Fresh harvest of WSU’s research-boosting apple hits stores Dec. 1
With each harvest, scientists learn more about the best ways to grow, store, and share the Washington State University-bred Cosmic Crisp® apple.
This year, the largest harvest yet will hit stores just a few days after the 2022 Apple Cup. Set by a committee of WSU scientists, growers, and fruit industry professionals, the official December 1 release date ensures apples are harvested and shipped for peak texture, juiciness, and flavor. That date is a few weeks later than prior years due to 2022’s unusually cold spring.
“Release dates help prevent premature picking,” said Kate Evans, WSU professor and apple breeder. “They’re quite common for new apple varieties.”
Cosmic Crisp® is the brand name for the WA 38 apple variety, originally bred at WSU’s Wenatchee research station in 1997. WSU researchers evaluated WA 38 against other contenders for more than a decade before releasing it to growers in 2017. The apple first went on sale to consumers in December 2019.
This year, about five million 40-pound boxes were harvested—more than a million boxes more than the 2021 crop. Harvested apples are stored in refrigerated warehouses and will be shipped to stores and made available to consumers starting Dec. 1, with availability happening soonest in the Pacific Northwest.
This apple was specially bred for its excellent storability; the fruit maintains flavor and texture in cold storage, in fact benefits from it: “Cosmic Crisp® tastes better when it’s had some storage after harvest.” Evans said. “It mellows a bit.”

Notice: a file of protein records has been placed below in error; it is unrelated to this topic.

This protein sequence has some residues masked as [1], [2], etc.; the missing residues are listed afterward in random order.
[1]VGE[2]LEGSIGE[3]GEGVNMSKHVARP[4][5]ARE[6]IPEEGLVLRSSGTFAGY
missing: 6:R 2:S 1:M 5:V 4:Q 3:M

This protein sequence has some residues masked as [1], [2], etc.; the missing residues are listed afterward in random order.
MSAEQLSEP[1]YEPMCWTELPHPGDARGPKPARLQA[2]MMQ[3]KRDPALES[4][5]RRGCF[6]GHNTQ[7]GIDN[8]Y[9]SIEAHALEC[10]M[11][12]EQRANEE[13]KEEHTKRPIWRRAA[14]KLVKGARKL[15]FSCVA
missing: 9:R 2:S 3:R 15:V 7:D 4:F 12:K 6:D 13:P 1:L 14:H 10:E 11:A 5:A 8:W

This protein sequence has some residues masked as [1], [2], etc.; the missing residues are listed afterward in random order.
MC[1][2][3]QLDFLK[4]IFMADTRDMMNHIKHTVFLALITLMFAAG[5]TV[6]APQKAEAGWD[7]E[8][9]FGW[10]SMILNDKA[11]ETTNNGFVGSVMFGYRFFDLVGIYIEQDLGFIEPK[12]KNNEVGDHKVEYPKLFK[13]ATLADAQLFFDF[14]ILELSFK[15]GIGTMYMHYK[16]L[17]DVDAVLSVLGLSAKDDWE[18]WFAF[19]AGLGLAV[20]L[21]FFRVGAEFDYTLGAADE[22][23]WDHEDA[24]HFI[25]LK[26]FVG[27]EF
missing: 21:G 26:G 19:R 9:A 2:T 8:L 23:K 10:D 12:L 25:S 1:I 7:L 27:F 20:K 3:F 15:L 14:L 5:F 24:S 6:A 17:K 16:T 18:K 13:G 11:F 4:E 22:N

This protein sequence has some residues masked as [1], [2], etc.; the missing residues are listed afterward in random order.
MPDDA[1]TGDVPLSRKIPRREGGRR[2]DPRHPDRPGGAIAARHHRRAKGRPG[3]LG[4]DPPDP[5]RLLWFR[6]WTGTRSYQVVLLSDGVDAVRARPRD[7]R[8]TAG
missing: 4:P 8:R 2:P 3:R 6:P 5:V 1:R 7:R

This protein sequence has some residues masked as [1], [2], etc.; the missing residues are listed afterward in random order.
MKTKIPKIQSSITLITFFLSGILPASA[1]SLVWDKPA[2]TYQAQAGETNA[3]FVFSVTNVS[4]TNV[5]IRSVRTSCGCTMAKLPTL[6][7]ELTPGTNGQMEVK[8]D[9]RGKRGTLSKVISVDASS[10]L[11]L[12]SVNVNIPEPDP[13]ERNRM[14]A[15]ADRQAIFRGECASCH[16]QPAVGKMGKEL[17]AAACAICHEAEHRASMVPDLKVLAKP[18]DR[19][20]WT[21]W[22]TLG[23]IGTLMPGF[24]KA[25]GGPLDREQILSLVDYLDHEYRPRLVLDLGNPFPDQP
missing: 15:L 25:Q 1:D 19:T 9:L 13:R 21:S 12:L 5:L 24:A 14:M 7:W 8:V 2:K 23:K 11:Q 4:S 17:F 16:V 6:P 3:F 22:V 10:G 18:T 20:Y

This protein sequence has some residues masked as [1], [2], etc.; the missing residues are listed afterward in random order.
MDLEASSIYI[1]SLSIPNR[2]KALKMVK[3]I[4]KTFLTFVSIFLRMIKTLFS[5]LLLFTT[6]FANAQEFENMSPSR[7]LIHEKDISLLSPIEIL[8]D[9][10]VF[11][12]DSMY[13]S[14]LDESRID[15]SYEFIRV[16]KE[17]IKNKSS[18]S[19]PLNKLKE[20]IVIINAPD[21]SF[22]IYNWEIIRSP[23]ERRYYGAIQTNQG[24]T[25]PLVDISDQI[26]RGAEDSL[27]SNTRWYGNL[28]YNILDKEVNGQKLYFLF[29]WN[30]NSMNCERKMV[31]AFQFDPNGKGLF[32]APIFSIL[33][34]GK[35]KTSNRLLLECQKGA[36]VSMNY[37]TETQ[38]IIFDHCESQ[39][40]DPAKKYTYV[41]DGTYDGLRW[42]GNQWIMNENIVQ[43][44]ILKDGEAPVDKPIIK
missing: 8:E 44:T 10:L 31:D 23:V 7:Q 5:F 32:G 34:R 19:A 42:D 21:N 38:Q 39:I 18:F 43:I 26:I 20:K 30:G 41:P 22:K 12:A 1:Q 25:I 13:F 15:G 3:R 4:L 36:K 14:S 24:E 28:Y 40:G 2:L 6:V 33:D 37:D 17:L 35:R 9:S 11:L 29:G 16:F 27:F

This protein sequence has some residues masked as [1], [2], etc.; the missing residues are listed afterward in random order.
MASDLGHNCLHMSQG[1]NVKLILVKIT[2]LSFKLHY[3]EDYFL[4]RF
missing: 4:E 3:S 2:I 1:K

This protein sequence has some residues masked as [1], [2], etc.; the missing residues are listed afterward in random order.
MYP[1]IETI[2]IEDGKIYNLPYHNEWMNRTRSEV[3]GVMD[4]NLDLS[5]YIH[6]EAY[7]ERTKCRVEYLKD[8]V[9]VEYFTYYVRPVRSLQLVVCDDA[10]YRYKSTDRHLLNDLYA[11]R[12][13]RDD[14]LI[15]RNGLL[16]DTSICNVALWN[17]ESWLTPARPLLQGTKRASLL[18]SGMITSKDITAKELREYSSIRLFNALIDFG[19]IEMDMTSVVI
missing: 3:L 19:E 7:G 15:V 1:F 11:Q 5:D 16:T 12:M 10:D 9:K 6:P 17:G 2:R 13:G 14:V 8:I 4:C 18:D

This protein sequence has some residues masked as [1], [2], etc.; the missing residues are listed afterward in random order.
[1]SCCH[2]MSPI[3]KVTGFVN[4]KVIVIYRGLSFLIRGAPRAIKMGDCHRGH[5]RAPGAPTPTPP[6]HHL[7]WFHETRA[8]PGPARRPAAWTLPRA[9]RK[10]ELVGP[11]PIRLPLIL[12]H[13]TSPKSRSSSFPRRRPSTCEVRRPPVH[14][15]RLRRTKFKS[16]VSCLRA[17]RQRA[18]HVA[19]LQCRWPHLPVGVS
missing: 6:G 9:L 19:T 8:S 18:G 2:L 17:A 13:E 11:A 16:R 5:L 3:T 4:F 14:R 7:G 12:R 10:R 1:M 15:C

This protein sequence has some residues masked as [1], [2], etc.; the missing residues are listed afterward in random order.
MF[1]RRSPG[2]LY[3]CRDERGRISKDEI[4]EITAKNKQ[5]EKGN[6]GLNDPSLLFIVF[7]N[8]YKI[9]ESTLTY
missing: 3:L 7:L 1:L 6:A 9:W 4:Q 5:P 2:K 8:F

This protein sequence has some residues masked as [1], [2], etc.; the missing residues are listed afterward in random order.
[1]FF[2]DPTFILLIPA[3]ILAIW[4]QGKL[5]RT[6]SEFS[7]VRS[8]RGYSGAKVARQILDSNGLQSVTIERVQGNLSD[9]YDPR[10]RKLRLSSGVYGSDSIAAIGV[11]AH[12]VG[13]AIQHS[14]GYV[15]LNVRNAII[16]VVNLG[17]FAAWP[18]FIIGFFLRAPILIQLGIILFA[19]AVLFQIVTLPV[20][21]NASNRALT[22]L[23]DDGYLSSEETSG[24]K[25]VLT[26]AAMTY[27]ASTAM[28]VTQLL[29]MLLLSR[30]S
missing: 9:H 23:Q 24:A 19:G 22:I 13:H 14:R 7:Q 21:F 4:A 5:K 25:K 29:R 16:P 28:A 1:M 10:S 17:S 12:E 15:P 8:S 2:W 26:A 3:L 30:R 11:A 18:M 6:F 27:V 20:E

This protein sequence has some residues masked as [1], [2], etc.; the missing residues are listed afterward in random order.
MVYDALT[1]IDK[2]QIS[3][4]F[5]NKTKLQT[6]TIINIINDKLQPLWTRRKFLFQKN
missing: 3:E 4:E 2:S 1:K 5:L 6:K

Apple trees use photosynthesis to turn carbon dioxide, water, and sunlight into sugar that is stored in the fruit as starch. As apples ripen, starch gets turned back into sugar. Harvest an apple too soon, and you’ll bite into a fruit that’s tough, sour, and starchy.
Apples’ characteristic red color isn’t always the best guide to ripeness, Evans said. The red hue is brought on by several factors, including cold fall nights and warm days. Cosmic Crisp®, along with many varieties, turns red on the tree before it’s ready to harvest, so growers test starch levels to see when the fruit is ready to pick. Testing, combined with the official release date, ensures apples come to market at their best.
A portion of the sale of each box supports scientific discovery at WSU. Most of the university’s apple breeding program, which develops new, improved varieties for Washington growers, is funded by WA 38 royalty distributions, which also support staff at research orchards. WSU scientists continue to study best practices for WA 38 horticulture, harvest, and storage.
“While the breeding work for WA 38 is finished, research to support commercial production is ongoing,” Evans said. “That’s what happens with every new apple variety.
“Every year is different,” she added. “There are always challenges to be addressed to keep growers successful and great fruit on the table for consumers.”
Scientists at WSU are studying the WA 38 genome in search of valuable traits, and the apple is a parent in Evans’ breeding program: she crosses it with other apples in search of improved hybrids.
Who knows, perhaps a future WSU apple, now just one promising seedling among thousands, will have Cosmic Crisp® as one of its ancestors?